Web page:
India

Eudaimoniacs RTW Series: Leg 1 India (Kedarnath) Day 75 to 80 – Thosai and Chai


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Leaving our rooms at 4am, our trekking adventure began when we realized that the gate to our guesthouse was locked. Our jeep was waiting for us at 430am and we had no time to waste because the pickup point was a 15min walk away from our place, near where the rest of our crew Katherine, Camille, Philip, Ting and Shanti were staying.

Brainstorming desperately for ideas, we concluded that there was only one option-jump over our balcony ledge. Luckily, it was only about half a storey tall and with some awkward twisting and gripping, we jumped off from a safe height with minimal noise.

Leaving our main backpacks in our room, we rushed off with a small day bag customised for the 5-day trek. The hustling wind felt icy but we were well-protected with our newly bought winter clothing. Confident and enthusiastic, we reached the pickup point on time only to wait for another 30 minutes because the police would not allow vehicles to leave Rishikesh through the mountain pass no sooner than 5am.

The jeep ride was quite a torture. Being budget travellers, we shared a jeep meant for 6, excluding driver with 8 others. Yupz. That’s 10 passengers squeezing in for a 4-hour jeep ride. The fact that our route was meandering through mountain passes made matters worst for Shah who has motion-sickness.

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We reached the jeep interchange at 9am. When we stepped out, a sudden chill ran through our winter clothes and when we exhaled through our mouths, there were visible vapours. Not experiencing weather below 5 degrees celcius before, we kept exhaling vapours to entertain ourselves. =)

We had a one hour break of a quick breakfast although it was more of a snack. We sat in another jeep, still in the same overcrowded environment to head for our first trek in Kedarnath, a temple town located 3500m above sea level. The base is at 2000m and thereafter, the only available option up is either to trek a 14km inclined terrain or hire a donkey/horse. Our German friend, Philip, chose this date because he wanted to bear witness to the closing ceremony the next morning. During winter, every mid-November, Kedarnath would be evacuated because it was too dangerous for residing.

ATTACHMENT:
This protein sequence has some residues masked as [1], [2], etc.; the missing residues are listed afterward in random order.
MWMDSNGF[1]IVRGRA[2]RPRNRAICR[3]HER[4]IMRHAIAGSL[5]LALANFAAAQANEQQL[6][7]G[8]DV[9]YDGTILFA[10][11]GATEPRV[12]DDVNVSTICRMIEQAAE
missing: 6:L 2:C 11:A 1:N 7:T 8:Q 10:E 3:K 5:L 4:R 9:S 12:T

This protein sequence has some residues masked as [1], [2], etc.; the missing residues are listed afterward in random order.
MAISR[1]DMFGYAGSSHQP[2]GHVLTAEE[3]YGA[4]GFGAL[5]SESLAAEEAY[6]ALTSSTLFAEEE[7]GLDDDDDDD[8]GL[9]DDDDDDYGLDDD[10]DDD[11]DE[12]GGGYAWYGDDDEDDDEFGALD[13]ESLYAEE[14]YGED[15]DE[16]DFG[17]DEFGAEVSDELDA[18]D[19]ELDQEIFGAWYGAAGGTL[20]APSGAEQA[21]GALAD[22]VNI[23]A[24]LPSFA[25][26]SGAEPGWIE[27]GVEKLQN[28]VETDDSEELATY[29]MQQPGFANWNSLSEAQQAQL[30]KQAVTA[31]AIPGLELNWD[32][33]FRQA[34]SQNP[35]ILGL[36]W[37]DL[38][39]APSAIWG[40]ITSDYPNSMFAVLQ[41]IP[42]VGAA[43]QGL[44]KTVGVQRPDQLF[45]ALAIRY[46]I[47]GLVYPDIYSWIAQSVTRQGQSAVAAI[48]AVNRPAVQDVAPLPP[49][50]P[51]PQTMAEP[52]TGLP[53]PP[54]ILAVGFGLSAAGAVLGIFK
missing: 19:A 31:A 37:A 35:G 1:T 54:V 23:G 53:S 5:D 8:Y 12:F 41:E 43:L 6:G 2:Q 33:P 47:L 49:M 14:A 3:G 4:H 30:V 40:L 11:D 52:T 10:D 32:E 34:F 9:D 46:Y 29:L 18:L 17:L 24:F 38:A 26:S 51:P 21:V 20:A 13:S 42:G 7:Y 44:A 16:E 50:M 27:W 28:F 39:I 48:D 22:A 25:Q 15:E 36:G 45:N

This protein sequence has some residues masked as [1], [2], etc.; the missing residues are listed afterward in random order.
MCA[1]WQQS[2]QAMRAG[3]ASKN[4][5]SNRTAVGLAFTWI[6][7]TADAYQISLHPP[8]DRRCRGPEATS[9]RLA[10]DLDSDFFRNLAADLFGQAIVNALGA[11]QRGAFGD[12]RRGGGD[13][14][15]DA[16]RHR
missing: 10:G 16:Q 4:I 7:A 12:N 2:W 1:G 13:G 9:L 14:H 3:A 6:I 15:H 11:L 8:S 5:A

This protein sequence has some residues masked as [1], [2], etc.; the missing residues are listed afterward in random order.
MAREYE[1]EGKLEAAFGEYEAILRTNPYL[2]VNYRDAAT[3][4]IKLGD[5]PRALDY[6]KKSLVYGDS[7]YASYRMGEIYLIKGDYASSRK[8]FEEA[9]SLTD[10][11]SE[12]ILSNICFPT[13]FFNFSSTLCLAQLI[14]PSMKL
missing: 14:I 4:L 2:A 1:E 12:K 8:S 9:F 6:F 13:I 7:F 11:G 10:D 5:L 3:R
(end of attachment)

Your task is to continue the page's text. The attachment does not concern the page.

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Thank God it was cold, hence we did not suffer from stuffy air inside the jeep. Another 3 gruelling hours passed by before we reached the base. Again, this place too was cold enough to exhale visible vapours even with the mid-day sun shining above. Being a constant complainer against the hot and humid weather in Singapore, we embraced the cold with open arms.

Since this place was not engineered for tourism, there was not much of a choice on the menu. Two packets of Maggie noodles were all we fueled ourselves with before heading for the 14km inclined trek to 3500m above sea level. We started out strong and fast. Our enthusiams and excitement killed our foresights to pace evenly for the long gruelling hike. Both of us were using too much energy to take pictures and run around. Judging ourselves as relatively fit, we were complacent enough that we would be waiting for the 52-year old Katherine, 44-year old Camille and the two Taiwanese sisters, Ting and Shanti, both in their late twenties.

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You could not blame us though. Overlooking the edge of the treks were magnificent creations of God written in the poetry of Nature. Melting glaciers from the mountains formed small streams intertwining to grow bigger and bigger, to finally form an azure-coloured river. Green trees and vegetation crowded the mountain sides, providing us with a generous dose of clean air. Nepalese porters were carrying loads more than half their body weight in cheap slippers with minimal effort. Everything was a delight to our senses.

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After about 4 hours, aches were starting to accompany us. We rested for a while and regrouped with the others at a drink stall under a temporary shed. For the first time in our life, we drank ice cold Coke which required no refrigerator. That was one of the most mind-boggling and amazing feeling a boy from Singapore could experience.

It started to get dark sooner than expected. We continued to press on fast. By 6am, we needed to use our flashlights. And by 7am, stars glittered like angels from heaven orchestrating a massive play. Unfortunately we were at 3000m above sea level during that time. Our focus to appreciate beauty dwindled significantly because it went below zero degree celcius and we both got another first-time experience. This time round, it was altitude sickess.